Q. Three weeks ago my 16 year old daughter tried to commit suicide by taking an overdose of aspirin with codeine..... she nearly succeeded, but thankfully called for help before it was to late. The scary part is that no one had a clue. She is very bright (has always had excellent grades), outgoing, pretty, fun, has a ton of friends, is involved in all sorts of extra activities, hardly ever gets upset and rarely ever argues with anyone about anything, and is almost always a very "happy go lucky" kind of person. She has truly been a model child.
She is seeing a psychiatrist and a counselor (social worker). The Dr. talked to her about medications and gave her the option to give them a try. She decided to go ahead with them. She is currently taking Celexa (20mgs) and seems to be taking them well (no current side effects). I recently watched a documentary on teenage depression and suicide. There was one girl that really stood out. She was like a mirror image of my daughter in that she was very outgoing, smart, outwardly happy etc. She also tried to commit suicide. She said she was diagnosed as bipolar disorder. My daughter's father also tried to commit suicide while I was married to him many years ago. I have recently heard that he is in therapy again and was diagnosed as bipolar disorder.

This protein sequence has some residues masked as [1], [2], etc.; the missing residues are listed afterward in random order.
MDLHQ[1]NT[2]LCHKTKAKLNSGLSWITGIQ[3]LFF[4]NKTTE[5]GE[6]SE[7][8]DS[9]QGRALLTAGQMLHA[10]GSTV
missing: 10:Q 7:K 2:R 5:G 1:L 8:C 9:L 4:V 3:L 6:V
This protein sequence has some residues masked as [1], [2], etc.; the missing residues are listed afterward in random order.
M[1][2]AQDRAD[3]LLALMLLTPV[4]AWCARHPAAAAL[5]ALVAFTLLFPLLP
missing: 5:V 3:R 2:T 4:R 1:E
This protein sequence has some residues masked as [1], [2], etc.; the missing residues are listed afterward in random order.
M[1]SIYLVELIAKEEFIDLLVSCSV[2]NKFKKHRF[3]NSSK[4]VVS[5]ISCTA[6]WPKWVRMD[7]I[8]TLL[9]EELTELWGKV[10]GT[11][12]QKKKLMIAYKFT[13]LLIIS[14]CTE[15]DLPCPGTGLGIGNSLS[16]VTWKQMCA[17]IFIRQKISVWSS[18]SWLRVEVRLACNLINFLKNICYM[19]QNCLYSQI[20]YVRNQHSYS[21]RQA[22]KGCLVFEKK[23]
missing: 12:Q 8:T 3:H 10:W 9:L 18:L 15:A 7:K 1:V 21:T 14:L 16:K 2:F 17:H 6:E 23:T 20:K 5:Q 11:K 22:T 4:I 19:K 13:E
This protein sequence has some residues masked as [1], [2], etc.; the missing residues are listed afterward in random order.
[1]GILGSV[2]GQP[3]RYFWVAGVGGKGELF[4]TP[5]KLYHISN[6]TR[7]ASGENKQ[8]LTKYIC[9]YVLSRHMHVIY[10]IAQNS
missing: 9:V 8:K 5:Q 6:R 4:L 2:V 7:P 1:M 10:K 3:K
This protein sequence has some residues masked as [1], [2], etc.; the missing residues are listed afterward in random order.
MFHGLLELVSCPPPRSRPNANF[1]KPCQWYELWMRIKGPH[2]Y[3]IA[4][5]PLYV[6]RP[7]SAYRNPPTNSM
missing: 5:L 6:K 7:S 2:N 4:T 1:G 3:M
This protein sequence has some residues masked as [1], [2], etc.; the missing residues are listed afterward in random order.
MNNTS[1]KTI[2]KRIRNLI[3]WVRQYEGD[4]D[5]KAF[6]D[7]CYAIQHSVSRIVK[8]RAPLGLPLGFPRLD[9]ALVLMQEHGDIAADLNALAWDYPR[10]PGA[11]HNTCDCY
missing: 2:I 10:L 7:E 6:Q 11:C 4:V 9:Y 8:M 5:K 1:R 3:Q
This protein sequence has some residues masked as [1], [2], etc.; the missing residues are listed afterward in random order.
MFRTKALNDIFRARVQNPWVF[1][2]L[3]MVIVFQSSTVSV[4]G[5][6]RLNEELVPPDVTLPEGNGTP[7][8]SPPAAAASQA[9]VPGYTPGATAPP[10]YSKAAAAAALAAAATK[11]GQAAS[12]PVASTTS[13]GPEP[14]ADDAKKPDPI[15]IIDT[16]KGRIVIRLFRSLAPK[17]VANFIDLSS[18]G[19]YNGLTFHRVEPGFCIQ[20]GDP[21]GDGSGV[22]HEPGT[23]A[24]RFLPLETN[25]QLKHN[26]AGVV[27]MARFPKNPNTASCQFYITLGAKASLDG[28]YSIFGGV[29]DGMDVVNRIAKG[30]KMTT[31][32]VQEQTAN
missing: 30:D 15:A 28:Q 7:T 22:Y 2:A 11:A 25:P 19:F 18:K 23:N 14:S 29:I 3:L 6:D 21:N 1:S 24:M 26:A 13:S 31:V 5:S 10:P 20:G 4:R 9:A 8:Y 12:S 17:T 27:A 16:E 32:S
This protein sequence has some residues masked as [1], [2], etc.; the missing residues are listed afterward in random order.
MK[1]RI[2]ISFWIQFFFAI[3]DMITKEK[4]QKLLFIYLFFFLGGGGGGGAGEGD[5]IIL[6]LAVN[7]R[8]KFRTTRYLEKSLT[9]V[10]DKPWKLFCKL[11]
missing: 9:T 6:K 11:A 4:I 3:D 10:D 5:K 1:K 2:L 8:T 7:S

I have been reading everything I can about depression, suicide and bipolar disease since that time. I'm still pretty confused about the whole issue, especially treatment and medication.
Is there really a test to detect bipolar? It seems I've read some thing about antidepressants not being good for people with bipolar? The doctor seems pretty laid back to me and not wanting to label my daughter with anything at this point in time. I'm just concerned that if she were to have bipolar disorder that she is not being treated with the proper medication. I'm also concerned that my daughter appears "just fine". She also appeared "just fine" before she tried to kill herself. She states that she does not know why she did what she did. Both doctors think she is a wonderful kid and will be just fine. I'm afraid she has them snowed too. I hope we're not all missing something here. Once again, here are my main questions:
1) Is there really a medical test to detect bipolar?
2) It seems I've read some thing about antidepressants not being good for people with bipolar disorder?
3) With her father's history, should I insist she be tested?
A. 1 There is not a test for bipolar disease or any psychiatric illness.
2 Antidepressants are okay in bipolars. You have to treat the depression. The literature suggests the older medications are more problematic than the new ones. Celexa should be fine in her. Consult with her doctor if you are concerned.
3 There is no test for bipolars, so be alert. Even if she is snowing the doctor and everyone else, I do not know what you can do. You cannot lock her up, and doctors cannot read minds. I hope all goes well.